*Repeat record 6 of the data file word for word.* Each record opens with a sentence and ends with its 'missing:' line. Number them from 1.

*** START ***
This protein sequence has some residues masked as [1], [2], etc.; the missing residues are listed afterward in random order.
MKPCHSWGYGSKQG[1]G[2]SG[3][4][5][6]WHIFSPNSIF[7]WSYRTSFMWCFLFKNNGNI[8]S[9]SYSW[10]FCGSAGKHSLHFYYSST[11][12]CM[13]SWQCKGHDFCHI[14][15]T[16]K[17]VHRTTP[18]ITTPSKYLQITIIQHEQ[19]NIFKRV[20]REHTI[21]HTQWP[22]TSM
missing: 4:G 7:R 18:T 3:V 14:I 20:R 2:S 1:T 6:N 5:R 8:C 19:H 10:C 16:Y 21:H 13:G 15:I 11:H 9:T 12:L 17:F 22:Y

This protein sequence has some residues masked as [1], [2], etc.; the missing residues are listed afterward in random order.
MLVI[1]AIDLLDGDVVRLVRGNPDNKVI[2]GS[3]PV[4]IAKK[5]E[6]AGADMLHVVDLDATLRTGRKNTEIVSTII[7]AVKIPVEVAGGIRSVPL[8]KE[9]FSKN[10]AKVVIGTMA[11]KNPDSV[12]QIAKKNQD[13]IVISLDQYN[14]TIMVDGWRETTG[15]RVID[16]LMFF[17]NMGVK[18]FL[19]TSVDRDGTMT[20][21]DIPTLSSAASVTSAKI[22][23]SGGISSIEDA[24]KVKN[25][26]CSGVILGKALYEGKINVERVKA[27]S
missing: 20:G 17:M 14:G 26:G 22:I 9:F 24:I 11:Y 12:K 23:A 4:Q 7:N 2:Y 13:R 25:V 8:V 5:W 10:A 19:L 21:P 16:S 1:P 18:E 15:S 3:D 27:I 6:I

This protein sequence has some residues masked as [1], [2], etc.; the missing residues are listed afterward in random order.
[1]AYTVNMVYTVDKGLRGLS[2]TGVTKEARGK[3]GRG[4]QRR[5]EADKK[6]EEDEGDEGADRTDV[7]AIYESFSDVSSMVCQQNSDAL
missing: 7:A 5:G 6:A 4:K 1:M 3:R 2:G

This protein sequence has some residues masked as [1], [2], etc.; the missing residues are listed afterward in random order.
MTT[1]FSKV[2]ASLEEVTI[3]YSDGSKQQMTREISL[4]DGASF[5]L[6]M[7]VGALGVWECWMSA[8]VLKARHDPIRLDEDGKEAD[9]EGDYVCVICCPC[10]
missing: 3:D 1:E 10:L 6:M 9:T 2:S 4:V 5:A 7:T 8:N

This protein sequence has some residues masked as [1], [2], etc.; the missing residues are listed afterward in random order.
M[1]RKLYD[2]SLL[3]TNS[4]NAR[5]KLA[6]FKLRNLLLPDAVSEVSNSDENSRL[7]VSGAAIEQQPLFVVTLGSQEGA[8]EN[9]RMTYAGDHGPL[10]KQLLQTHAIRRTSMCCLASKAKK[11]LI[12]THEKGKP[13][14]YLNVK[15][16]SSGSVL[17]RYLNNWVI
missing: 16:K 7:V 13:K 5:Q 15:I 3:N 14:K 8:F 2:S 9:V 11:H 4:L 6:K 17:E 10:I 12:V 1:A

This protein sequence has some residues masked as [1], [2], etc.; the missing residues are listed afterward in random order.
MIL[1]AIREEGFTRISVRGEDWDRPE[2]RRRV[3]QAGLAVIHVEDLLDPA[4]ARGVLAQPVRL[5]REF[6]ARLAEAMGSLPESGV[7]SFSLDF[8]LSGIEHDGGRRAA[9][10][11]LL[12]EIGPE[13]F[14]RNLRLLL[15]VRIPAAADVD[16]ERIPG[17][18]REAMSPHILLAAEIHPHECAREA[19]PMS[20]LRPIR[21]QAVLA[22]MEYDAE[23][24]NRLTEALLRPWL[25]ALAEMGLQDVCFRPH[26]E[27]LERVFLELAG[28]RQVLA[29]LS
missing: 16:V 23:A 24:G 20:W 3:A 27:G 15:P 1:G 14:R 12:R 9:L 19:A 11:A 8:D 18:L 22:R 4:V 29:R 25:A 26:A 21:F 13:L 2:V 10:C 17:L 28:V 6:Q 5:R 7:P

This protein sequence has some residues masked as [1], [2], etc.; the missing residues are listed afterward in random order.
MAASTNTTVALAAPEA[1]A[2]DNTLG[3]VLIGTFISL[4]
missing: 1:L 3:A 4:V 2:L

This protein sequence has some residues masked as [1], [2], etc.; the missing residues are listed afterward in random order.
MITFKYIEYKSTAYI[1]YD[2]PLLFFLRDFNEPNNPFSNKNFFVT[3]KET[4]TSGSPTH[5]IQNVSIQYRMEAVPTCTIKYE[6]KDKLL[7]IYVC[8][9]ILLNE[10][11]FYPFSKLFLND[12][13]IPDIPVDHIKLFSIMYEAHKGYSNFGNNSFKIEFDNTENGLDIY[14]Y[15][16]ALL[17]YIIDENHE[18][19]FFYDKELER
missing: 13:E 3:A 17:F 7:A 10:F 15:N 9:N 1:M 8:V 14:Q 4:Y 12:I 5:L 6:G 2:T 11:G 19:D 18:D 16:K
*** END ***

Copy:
This protein sequence has some residues masked as [1], [2], etc.; the missing residues are listed afterward in random order.
MIL[1]AIREEGFTRISVRGEDWDRPE[2]RRRV[3]QAGLAVIHVEDLLDPA[4]ARGVLAQPVRL[5]REF[6]ARLAEAMGSLPESGV[7]SFSLDF[8]LSGIEHDGGRRAA[9][10][11]LL[12]EIGPE[13]F[14]RNLRLLL[15]VRIPAAADVD[16]ERIPG[17][18]REAMSPHILLAAEIHPHECAREA[19]PMS[20]LRPIR[21]QAVLA[22]MEYDAE[23][24]NRLTEALLRPWL[25]ALAEMGLQDVCFRPH[26]E[27]LERVFLELAG[28]RQVLA[29]LS
missing: 16:V 23:A 24:G 20:W 3:A 27:G 15:P 1:G 14:R 12:R 9:L 19:A 11:A 8:D 18:L 22:R 4:V 29:R 25:A 26:A 21:F 13:L 2:V 10:C 17:L 28:V 6:Q 5:R 7:P